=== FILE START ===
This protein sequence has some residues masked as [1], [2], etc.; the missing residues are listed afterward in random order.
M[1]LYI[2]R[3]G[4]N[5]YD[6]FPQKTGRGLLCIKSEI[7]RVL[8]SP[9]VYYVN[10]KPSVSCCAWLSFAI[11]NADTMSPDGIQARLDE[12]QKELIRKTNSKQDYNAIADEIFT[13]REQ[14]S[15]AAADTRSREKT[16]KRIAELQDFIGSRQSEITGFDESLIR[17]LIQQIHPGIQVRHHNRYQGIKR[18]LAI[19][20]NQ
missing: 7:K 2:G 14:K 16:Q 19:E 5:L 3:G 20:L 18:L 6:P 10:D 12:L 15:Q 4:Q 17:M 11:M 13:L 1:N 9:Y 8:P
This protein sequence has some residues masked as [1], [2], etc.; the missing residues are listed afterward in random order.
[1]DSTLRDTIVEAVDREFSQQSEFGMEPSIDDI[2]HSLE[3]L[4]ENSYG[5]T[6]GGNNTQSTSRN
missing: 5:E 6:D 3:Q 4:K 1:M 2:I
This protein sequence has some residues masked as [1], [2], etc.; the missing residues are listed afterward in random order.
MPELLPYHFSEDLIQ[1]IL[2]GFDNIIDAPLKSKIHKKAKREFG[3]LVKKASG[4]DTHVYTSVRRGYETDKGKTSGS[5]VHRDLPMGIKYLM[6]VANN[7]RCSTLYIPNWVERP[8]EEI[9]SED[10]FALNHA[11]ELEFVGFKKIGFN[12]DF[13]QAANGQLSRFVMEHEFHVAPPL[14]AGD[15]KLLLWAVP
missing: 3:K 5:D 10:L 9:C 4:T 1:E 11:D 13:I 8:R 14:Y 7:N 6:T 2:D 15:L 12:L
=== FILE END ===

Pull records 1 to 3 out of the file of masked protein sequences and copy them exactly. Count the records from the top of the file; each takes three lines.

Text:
This protein sequence has some residues masked as [1], [2], etc.; the missing residues are listed afterward in random order.
M[1]LYI[2]R[3]G[4]N[5]YD[6]FPQKTGRGLLCIKSEI[7]RVL[8]SP[9]VYYVN[10]KPSVSCCAWLSFAI[11]NADTMSPDGIQARLDE[12]QKELIRKTNSKQDYNAIADEIFT[13]REQ[14]S[15]AAADTRSREKT[16]KRIAELQDFIGSRQSEITGFDESLIR[17]LIQQIHPGIQVRHHNRYQGIKR[18]LAI[19][20]NQ
missing: 7:K 2:G 14:K 16:Q 19:E 5:L 3:G 20:L 18:L 6:P 10:D 12:L 15:Q 4:Q 17:M 11:M 13:L 1:N 9:Y 8:P
This protein sequence has some residues masked as [1], [2], etc.; the missing residues are listed afterward in random order.
[1]DSTLRDTIVEAVDREFSQQSEFGMEPSIDDI[2]HSLE[3]L[4]ENSYG[5]T[6]GGNNTQSTSRN
missing: 5:E 6:D 3:Q 4:K 1:M 2:I
This protein sequence has some residues masked as [1], [2], etc.; the missing residues are listed afterward in random order.
MPELLPYHFSEDLIQ[1]IL[2]GFDNIIDAPLKSKIHKKAKREFG[3]LVKKASG[4]DTHVYTSVRRGYETDKGKTSGS[5]VHRDLPMGIKYLM[6]VANN[7]RCSTLYIPNWVERP[8]EEI[9]SED[10]FALNHA[11]ELEFVGFKKIGFN[12]DF[13]QAANGQLSRFVMEHEFHVAPPL[14]AGD[15]KLLLWAVP
missing: 3:K 5:D 10:L 9:C 4:T 1:E 11:D 13:I 8:R 14:Y 7:N 6:T 2:D 15:L 12:L